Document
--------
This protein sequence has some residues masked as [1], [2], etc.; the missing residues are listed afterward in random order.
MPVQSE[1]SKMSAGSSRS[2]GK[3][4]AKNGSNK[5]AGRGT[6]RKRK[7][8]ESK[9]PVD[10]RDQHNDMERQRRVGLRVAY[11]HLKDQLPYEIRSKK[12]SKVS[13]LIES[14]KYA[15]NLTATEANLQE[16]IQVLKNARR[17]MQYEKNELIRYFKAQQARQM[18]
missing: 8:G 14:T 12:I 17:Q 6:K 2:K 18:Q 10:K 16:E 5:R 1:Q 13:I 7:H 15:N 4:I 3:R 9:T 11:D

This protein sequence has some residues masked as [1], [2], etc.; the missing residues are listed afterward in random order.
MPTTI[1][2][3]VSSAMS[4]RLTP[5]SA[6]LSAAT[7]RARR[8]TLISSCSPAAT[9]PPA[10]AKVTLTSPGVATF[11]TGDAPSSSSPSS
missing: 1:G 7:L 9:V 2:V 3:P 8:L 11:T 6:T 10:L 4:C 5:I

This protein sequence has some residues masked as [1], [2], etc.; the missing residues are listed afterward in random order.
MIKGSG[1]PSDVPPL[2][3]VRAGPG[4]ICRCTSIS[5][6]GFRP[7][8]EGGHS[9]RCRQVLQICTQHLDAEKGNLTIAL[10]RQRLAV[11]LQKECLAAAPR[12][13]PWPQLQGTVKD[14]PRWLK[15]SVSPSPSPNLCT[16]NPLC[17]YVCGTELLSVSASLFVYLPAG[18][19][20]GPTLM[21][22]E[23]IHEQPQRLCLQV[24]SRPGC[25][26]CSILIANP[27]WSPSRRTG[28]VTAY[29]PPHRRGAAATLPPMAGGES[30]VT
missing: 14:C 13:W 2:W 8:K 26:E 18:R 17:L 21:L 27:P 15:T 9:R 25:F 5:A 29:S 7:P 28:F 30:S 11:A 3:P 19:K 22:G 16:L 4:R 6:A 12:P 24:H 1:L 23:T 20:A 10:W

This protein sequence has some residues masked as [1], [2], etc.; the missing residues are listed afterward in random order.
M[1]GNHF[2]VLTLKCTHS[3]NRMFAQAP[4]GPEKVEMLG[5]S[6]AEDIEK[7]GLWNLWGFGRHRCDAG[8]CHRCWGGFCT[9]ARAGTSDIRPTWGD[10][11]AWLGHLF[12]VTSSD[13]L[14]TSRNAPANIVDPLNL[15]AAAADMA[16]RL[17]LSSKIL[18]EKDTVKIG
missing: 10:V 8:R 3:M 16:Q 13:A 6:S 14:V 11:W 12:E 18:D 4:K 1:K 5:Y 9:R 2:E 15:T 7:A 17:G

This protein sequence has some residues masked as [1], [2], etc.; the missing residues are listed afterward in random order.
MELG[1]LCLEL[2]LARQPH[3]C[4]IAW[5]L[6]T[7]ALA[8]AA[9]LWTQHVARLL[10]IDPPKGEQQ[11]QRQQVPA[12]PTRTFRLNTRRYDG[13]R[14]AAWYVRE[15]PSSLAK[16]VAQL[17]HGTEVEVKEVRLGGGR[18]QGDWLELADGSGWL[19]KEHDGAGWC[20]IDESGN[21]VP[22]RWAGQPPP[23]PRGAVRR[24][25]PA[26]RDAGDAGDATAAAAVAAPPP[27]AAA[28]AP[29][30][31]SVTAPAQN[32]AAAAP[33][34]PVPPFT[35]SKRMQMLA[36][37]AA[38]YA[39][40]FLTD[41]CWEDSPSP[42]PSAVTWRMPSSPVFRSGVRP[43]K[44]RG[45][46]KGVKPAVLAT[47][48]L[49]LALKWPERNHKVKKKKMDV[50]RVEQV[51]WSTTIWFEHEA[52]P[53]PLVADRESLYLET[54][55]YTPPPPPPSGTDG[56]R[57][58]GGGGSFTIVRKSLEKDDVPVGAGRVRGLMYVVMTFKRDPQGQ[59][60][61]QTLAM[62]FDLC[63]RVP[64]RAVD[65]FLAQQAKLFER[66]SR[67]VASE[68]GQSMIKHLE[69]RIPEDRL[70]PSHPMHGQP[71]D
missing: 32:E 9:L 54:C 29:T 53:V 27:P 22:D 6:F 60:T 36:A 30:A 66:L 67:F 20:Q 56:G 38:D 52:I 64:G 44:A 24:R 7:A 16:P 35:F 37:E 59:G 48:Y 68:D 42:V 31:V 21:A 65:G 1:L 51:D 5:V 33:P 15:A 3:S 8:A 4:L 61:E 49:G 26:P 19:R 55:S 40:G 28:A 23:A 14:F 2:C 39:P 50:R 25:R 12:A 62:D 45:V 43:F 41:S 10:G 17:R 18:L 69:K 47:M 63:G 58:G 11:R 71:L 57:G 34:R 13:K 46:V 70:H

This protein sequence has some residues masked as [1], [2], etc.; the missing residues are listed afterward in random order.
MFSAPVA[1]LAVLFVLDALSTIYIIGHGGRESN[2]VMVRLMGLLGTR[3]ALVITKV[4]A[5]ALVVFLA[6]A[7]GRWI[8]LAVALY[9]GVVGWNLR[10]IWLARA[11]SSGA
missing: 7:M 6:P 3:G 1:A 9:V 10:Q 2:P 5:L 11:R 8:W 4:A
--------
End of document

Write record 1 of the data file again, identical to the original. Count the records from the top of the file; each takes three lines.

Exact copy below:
This protein sequence has some residues masked as [1], [2], etc.; the missing residues are listed afterward in random order.
MPVQSE[1]SKMSAGSSRS[2]GK[3][4]AKNGSNK[5]AGRGT[6]RKRK[7][8]ESK[9]PVD[10]RDQHNDMERQRRVGLRVAY[11]HLKDQLPYEIRSKK[12]SKVS[13]LIES[14]KYA[15]NLTATEANLQE[16]IQVLKNARR[17]MQYEKNELIRYFKAQQARQM[18]
missing: 8:G 14:T 12:I 17:Q 6:K 2:K 18:Q 10:K 16:E 5:R 1:Q 13:I 7:H 15:N 4:I 3:R 9:T 11:D